United States District Court, S.D. Mississippi, Northern Division
ORDER GRANTING MOTION FOR LEAVE TO FILE THIRD AMENDED
COMPLAINT, FINDING MOOT MOTION TO DISMISS, AND FINDING MOOT
MOTION TO STRIKE
GUIROLA, JR. UNITED STATES DISTRICT JUDGE.
THE COURT are three motions: the  Motion to Dismiss filed
by Defendants Dirtworks, Inc. of Vicksburg
(“Dirtworks”), HHG, LLC, and Harry H. Gilliland,
Jr.; the  Motion to Strike Reply filed by Plaintiff
Travelers Casualty and Surety Company of America
(“Travelers”); and the  Motion for Leave to
File Third Amended Complaint filed by Plaintiff Travelers.
The motions are all fully briefed. Having considered the
submissions of the parties, the record, and relevant law, the
Court determines that Plaintiff's Motion for Leave to
File Third Amended Complaint should be granted.
Defendants' Motion to Dismiss - which is directed at
Plaintiff's Second Amended Complaint - and
Plaintiff's Motion to Strike - which targets briefing on
the Motion to Dismiss - will accordingly be found moot.
case arises out of a series of performance bonds and related
contracts between Dirtworks, Gilliland, and Travelers.
Travelers filed its initial Complaint on November 8, 2017.
That Complaint was amended once before the entry of case
management deadlines, and, with leave of court, amended a
second time since the entry of those deadlines. The Case
Management Order entered on June 5, 2018 by Magistrate Judge
Linda Anderson set July 2, 2018 as the deadline for filing
amended pleadings. (Case Management Order, ECF No. 20.)
 Second Amended Complaint seeks specific performance,
equitable relief, damages for breach of contract, and
contractual indemnification. On November 14, 2018, Defendants
filed the pending Motion to Dismiss, which argues that these
claims should be dismissed pursuant to Federal Rule of Civil
Procedure 12(b)(6) for failure to state a claim. Travelers
then filed the instant Motion to Strike - which contends that
Defendants' rebuttal regarding the Motion to Dismiss
should be stricken because it raises new arguments not made
in the original supporting memorandum - and Motion for Leave
to File Third Amended Complaint - which seeks leave to amend
its allegations to include an additional, alternative cause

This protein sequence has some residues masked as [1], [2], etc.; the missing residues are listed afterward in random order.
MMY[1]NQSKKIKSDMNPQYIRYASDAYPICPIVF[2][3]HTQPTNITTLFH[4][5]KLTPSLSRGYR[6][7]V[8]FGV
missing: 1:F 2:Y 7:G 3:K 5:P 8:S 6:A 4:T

of action for fraud against Defendant Harry Gilliland, Jr.
Because resolution of the Motion for Leave to Amend moots the
remaining motions, the Court will address this motion first.
Motion for Leave to Amend seeks leave of court to file a
proposed Third Amended Complaint. This Motion, filed December
19, 2018, is concededly untimely, but Travelers maintains
that it is nonetheless entitled to amend its pleadings
because “it was just made aware of the facts uncovering
the fraud on Travelers, and Travelers has filed the instant
Motion in the infancy of this litigation, before any
discovery has been propounded by the Defendants or any
depositions taken.” (Mem. Supp. Mot. Leave Amend 3, ECF
No. 40.) Defendants respond that Travelers proposed amendment
“is unsupported by good cause” because
“Travelers had notice of [Defendants' position that
Mr. Gilliland had no authority to enter any agreement on
behalf of HHG] in April 2018, nine months before it finally
decided to make this amendment.” (Resp. Opp. Mot. Leave
Amend 3, ECF No. 42.)
Rules of Civil Procedure 15(a) and 16(b) operate in tandem to
govern the amendment of pleadings after a scheduling
order's deadline to amend has passed. Fahim v.
Marriott Hotel Servs., Inc., 551 F.3d 344, 348 (5th Cir.
2008). Under Rule 16(b) - which sets forth a higher initial
threshold than the more liberal standard of Rule 15(a) - the
deadline to amend can only be extended upon a party's
demonstration of good cause and with the Court's consent.
cause requires a party “to show that the deadlines
cannot reasonably be met despite the diligence of the party
needing the extension.” Texas Indigenous Council v.
Simpkins, 544 Fed.Appx. 418, 420 (5th Cir. 2013)